Houseplant Tips Series. Part 3 – Don’t Kill with Kindness
This article completes the series for tips on successfully jumping in on the houseplant craze.
By now you’ve picked out your plant, you have a really trendy cachepot, and you know where to set the plant inside your house. Now the only thing left to do is to keep it alive. Easy, right? 🙂
In this article, I’ll give you some tips on how to care for your plant and also how to prevent yourself from caring too much, or as I like to say Killing with Kindness.
The most common cause of death, and the quickest way to certain death, is overwatering your houseplants… The perfect example of Killing with Kindness.
If you are used to gardening and planting flowering container gardens outside your home, you may be tempted to use the same care instructions for your indoor plants. If you happen to do this, you will definitely kill your plants. Indoor plants need much less attention.
Outside your home, the hot, summer sun and wind will dry out your large flower pots daily. Inside your home, the plants are a cozy 72 degrees all year round. Even the bright sun locations inside your home are nothing compared to full sun outdoors. In fact, the shadiest location outside your home gets more indirect light than any room of your house.
All of the above are reasons that your indoor plants will use less water than outdoor plants, but now I’ll just get straight to the point.
Most houseplants like to dry out between watering. Your best bet is to soak the plant deeply and then allow it to dry out over the next 5 to 10 days. Water again when the soil is dry. Not just surface dry, but 2-inches below the soil dry.
Below are a few more watering guidelines to note:
1. Pot Size – larger pots hold more water. Go easy on ’em!
2. Vents – If your plant is near a vent it may be thirstier
3. The brighter the window, the thirstier the plant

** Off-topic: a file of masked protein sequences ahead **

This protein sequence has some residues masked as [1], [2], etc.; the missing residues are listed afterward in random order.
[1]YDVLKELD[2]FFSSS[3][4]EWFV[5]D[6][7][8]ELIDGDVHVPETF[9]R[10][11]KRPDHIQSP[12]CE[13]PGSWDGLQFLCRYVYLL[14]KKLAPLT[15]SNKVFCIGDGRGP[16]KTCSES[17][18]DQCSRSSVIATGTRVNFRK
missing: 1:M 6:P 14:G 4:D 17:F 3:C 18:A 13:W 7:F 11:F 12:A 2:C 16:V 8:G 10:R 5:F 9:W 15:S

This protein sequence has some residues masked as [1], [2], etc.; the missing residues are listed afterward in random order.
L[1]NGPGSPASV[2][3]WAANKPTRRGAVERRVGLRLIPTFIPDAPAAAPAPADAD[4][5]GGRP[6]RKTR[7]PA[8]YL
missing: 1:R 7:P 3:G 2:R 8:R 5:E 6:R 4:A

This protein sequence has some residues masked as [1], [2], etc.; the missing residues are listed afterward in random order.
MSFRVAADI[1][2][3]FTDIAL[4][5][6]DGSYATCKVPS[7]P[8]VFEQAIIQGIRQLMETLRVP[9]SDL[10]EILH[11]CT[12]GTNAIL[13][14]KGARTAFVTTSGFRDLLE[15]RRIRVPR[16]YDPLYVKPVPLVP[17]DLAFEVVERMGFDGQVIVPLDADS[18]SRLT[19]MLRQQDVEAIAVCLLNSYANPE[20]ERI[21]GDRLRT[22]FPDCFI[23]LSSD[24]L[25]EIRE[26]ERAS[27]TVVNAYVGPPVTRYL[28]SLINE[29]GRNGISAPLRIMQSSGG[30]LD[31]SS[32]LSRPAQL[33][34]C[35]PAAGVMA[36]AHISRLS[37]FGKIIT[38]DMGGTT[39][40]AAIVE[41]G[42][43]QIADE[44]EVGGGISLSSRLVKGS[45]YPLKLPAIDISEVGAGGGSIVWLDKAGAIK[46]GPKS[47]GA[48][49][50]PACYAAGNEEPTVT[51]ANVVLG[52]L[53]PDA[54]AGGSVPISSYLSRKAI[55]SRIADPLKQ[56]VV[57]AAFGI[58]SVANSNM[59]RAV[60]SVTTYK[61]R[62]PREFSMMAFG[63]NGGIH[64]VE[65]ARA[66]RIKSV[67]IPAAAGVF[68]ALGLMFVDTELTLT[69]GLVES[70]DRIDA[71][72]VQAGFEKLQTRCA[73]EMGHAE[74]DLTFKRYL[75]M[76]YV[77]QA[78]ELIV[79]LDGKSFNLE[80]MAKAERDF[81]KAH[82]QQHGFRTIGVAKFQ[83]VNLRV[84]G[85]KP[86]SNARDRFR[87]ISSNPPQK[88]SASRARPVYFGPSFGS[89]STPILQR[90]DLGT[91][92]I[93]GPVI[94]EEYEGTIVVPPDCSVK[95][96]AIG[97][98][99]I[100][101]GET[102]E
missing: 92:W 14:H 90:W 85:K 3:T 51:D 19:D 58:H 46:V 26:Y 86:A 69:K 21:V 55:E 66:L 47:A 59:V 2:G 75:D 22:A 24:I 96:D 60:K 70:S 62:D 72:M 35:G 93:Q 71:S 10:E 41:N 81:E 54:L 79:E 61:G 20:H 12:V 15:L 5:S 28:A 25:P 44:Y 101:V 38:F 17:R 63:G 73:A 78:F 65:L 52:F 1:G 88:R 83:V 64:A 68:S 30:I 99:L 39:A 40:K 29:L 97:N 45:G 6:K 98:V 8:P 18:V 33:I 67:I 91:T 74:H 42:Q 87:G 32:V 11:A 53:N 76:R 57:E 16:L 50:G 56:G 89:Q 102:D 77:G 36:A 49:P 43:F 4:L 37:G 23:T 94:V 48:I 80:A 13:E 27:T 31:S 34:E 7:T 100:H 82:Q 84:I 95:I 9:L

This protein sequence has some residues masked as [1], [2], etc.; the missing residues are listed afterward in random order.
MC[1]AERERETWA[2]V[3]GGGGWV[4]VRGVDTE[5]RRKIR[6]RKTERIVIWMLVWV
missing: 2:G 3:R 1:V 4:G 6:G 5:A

4. Winter – Everything slows down during the cold winter months, plants and people included.
5. Water with warm water. It soaks in better.
If your soil is very dry, you may need to soak it in the sink. Dry soil sort of repels water and it will escape around the sides of the pot and out the drainage holes!
To Pot or Not to Pot
Most plants do completely fine in their original ‘growing containers’ for at least 12-18 months. At that point, you may need to re-pot to a slightly larger container.
Only increase by up to 3″ diameter for small plants and 6″ diameter for floor plants. Since extra loose soil holds water this will help prevent overwatering.
When you re-pot, it’s OK to remove about 1/3 of the soil and add fresh soil. In fact, your plant will probably like it since, over time, potting soil breaks down and loses some of the tiny air pockets. Roots need air as well as water.
Make sure you have drainage holes! Many indoor pots do not have drainage. If you want to use a pot without drainage, use it as a cachepot. Find out more here.
Remember, houseplants are not as vigorous and needy as the annuals we plant in our outdoor containers. As a general rule of thumb just fertilize in the spring with a light, indoor plant fertilizer. We like Espoma Organic Indoor fertilizer.
Every indoor plant owner should have this product. It’s so easy to use. Just sprinkle Bonide Systemic Granules on the top of the soil every 2 months.
Take Care of your plants, but don’t kill them with kindness!